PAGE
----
Thanks for the link. :)
Yes, they're amazingly filling. What's French for that? Surely not remplissant?Delete
I want you to know I'm drooling over here in the Middle East with all your pork talk! Dear God that sounds so delicious!ReplyDelete
We cook fresh most nights, with the occasional dinning out once per week.
I feel for you. I spent a year in Cairo and longed for something porky. The one time I found a pork butcher and bought chops and sausages, the sausages were off and I was violently sick. Typical!Delete
Ah, that looks wonderful.ReplyDelete
Everything tasted better than it looked, to be honest. I'm not hot on presentation, let's say (can't be fagged), but taste buds are happy.Delete
You clever person, you. You are morphing into a French woman - juggling complicated recipes and after-school mum responsibilities.... I'm impressed! If I'd tried that I would have finished at 4 in the morning due to bad organisation, vomiting cats, taxi reponsibilities for offspring and lack of correct ingredients.ReplyDelete
Aaargh!!! MM I take after my mother who is very good at cooking and juggling. :)Delete
I was pretty impressed with myself too, but I was knackered by last night, so I reckon it'll be back to old favourites next week.
And I've gone down with a cold too so I'm taking to my bed with my cat and Kindle. (Must get stew in slow cooker before I conk out though...)
Those look wonderful, but I too would never have dared attempt them in those circumstances. I have never bought ready-meals, but in my working days had a lot of home-made stuff stashed in the freezer for weekday evening meals.ReplyDelete
PS Being one of the world's messiest cooks, I always wear a pinny. It's that or changing before I sit down to eat. :-)
I think people call them aprons now. Pinny is so 50s housewife. :) We had to make one at school during Home Economics lessons with the skirt bit, criss-cross straps and front pocket. I hated mine. :)Delete
Snap! First form needlework to make a proper bibbed cookery apron for use in second form cookery lessons. Being a northerner I still quite often refer to any bibbed apron as a pinny. :-)Delete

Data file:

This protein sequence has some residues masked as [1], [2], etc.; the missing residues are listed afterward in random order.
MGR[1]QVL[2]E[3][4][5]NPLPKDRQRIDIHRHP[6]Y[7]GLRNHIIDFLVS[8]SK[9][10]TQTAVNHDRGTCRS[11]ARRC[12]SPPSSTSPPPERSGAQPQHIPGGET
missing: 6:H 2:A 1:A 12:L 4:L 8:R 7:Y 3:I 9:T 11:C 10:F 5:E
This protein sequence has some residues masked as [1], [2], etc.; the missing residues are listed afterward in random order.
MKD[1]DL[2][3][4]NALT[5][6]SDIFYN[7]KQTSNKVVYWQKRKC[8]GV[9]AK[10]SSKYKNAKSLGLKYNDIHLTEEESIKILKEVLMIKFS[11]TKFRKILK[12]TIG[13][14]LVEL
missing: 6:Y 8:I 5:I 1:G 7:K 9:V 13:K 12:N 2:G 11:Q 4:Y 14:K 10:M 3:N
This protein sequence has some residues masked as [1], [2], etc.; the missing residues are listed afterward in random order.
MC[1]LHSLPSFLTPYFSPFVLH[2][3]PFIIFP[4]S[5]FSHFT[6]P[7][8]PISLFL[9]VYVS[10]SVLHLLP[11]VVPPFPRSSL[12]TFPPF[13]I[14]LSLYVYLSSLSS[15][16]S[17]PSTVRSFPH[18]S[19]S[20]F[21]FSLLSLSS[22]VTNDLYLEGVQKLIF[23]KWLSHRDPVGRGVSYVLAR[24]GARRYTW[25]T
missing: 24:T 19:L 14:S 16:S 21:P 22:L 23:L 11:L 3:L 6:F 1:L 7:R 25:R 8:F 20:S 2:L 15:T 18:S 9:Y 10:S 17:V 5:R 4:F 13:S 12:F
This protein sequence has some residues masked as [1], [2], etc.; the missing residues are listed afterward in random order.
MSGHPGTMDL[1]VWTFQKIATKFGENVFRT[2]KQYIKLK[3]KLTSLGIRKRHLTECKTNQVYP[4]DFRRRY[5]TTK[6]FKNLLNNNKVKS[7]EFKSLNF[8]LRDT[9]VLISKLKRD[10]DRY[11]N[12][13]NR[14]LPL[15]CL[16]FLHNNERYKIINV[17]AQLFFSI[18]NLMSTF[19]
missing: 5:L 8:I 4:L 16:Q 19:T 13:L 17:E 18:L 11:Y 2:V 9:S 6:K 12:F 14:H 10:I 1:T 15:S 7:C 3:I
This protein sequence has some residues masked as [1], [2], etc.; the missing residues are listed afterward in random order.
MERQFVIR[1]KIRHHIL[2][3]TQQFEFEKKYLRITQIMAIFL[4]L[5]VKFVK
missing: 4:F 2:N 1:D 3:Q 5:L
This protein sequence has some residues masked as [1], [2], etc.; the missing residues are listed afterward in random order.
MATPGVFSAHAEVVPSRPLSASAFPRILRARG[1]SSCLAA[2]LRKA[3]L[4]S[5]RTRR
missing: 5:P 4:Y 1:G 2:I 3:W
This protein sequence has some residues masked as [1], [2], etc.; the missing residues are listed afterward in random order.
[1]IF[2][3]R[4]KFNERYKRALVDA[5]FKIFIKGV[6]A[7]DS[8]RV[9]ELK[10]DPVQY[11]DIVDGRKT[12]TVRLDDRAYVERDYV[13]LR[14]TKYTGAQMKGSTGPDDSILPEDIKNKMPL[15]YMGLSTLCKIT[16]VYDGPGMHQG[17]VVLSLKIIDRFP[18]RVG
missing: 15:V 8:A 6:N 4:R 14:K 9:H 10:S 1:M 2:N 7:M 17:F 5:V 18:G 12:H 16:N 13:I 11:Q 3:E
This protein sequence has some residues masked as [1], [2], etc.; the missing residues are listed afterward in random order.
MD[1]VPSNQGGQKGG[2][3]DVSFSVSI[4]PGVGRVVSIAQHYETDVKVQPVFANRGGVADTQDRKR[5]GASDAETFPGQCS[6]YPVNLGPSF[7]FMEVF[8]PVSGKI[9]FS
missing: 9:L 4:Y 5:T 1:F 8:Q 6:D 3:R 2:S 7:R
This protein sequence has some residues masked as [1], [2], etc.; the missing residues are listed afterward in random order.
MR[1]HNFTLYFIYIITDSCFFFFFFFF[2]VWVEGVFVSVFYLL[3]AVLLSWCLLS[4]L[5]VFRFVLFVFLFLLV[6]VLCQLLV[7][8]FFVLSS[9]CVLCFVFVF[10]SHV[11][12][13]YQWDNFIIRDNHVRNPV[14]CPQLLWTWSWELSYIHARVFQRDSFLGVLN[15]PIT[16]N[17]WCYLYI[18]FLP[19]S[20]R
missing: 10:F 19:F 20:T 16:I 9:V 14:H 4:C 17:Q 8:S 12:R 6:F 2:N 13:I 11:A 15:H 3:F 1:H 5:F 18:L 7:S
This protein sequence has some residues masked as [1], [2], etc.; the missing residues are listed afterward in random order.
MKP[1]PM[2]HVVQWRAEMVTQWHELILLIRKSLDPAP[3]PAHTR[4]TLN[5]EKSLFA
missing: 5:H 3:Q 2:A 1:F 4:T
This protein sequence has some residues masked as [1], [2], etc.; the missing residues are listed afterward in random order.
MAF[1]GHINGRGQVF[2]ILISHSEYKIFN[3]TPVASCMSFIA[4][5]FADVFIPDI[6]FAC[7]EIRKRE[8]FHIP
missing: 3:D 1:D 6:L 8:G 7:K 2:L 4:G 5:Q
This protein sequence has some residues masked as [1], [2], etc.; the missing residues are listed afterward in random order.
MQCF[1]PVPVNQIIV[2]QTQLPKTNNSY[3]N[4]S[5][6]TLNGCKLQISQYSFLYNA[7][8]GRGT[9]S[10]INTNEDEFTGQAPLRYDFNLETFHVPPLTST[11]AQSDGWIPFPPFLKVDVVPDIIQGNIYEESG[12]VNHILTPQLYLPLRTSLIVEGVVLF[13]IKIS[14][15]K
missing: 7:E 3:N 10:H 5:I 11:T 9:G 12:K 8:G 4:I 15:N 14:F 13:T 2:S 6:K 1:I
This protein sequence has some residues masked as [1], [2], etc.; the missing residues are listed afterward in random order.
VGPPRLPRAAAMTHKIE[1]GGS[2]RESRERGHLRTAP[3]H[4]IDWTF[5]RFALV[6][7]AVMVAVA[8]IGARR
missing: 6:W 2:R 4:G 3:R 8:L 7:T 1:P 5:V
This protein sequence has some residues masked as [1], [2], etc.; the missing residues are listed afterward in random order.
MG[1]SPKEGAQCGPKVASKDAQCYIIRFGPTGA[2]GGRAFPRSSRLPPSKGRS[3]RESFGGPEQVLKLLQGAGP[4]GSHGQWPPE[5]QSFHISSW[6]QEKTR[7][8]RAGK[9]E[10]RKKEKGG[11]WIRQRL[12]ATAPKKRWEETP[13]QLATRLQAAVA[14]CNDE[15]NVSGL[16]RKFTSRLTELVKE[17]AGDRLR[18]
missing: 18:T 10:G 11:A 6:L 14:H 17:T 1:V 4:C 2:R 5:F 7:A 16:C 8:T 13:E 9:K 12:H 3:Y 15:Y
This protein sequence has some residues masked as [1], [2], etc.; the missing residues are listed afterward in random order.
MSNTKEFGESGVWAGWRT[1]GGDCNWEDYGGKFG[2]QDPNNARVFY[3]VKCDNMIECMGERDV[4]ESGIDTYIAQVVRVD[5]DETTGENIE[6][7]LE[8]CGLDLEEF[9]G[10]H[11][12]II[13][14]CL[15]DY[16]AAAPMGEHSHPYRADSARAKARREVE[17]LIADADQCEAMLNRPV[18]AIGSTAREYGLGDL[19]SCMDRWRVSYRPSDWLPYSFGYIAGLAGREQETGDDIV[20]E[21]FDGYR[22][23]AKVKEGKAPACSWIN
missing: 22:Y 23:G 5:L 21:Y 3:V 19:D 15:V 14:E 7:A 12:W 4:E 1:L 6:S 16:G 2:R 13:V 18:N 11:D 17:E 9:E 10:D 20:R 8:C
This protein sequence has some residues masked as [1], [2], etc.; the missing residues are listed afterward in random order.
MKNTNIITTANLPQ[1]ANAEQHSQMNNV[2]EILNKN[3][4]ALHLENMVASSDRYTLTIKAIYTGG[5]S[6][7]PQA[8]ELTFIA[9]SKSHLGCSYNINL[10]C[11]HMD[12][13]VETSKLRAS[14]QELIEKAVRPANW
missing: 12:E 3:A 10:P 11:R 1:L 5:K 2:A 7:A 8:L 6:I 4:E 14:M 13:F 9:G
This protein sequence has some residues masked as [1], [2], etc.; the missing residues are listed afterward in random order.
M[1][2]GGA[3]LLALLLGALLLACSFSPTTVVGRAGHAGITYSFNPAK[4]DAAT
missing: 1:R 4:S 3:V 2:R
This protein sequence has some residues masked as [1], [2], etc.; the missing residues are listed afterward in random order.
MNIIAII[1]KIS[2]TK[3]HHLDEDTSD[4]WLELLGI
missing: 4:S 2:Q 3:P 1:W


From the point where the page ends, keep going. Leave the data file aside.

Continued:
Timing's always my problem when doing anything new and the urge to cook is completely irrational, it'll just strike and I've got to do something different. In those circs if we end up by eating before 9 everyone's really lucky.ReplyDelete
Right! We would have been eating at 9ish too if I hadn't got the boys on board to help. They were keen to eat earlier though so got on with it. :)Delete
I enjoy cooking too and (having been brought up that way) almost always cook from fresh although I will admit to the occasional pizza! My problem is inspiration. Unless I have planned out what we are going to eat for the week, I find myself falling back on old favourites and everyone gets bored.ReplyDelete
How about this: get on to BBC Good Food, type in the main ingredient you have and get some inspiration from there.Delete
I do that all the time. If you have one of those famous 'well-stocked cupboards' you can usually whip up something tasty and a bit original. :)
yum... both meals sounded just fab.ReplyDelete
You wouldn't happen to have the recipes handy? - though I suspect I'll be enlisting the kids and making them as a 'Saturday treat'...;-)
The recipes for the samosa fillings are in the post highlighted in green (one says 'recipe', the other says 'Hairy Bikers''). I bought filo pastry I think it is, for the samosa pastry.Delete
The flat breads came from here: